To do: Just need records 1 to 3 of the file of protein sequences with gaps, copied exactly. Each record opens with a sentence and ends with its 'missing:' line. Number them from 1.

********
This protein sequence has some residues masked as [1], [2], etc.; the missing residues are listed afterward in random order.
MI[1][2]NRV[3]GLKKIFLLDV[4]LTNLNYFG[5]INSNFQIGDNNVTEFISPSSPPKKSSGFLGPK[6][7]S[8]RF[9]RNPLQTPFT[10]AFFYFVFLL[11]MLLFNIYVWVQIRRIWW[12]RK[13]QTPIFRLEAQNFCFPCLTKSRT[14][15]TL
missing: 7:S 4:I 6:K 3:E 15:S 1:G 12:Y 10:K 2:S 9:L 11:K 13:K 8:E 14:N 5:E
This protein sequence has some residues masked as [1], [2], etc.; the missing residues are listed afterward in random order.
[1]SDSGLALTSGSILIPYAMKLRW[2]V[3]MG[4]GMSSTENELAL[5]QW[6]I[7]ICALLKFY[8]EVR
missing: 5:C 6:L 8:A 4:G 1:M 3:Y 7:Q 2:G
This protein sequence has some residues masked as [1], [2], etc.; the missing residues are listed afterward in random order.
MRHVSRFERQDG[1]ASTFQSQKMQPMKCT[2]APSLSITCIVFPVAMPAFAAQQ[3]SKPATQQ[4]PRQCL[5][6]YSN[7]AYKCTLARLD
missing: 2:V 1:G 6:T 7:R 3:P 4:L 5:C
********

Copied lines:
This protein sequence has some residues masked as [1], [2], etc.; the missing residues are listed afterward in random order.
MI[1][2]NRV[3]GLKKIFLLDV[4]LTNLNYFG[5]INSNFQIGDNNVTEFISPSSPPKKSSGFLGPK[6][7]S[8]RF[9]RNPLQTPFT[10]AFFYFVFLL[11]MLLFNIYVWVQIRRIWW[12]RK[13]QTPIFRLEAQNFCFPCLTKSRT[14][15]TL
missing: 7:S 4:I 6:K 3:E 15:S 1:G 12:Y 10:K 2:S 9:L 11:K 13:K 8:E 14:N 5:E
This protein sequence has some residues masked as [1], [2], etc.; the missing residues are listed afterward in random order.
[1]SDSGLALTSGSILIPYAMKLRW[2]V[3]MG[4]GMSSTENELAL[5]QW[6]I[7]ICALLKFY[8]EVR
missing: 5:C 6:L 8:A 4:G 1:M 3:Y 7:Q 2:G
This protein sequence has some residues masked as [1], [2], etc.; the missing residues are listed afterward in random order.
MRHVSRFERQDG[1]ASTFQSQKMQPMKCT[2]APSLSITCIVFPVAMPAFAAQQ[3]SKPATQQ[4]PRQCL[5][6]YSN[7]AYKCTLARLD
missing: 2:V 1:G 6:T 7:R 3:P 4:L 5:C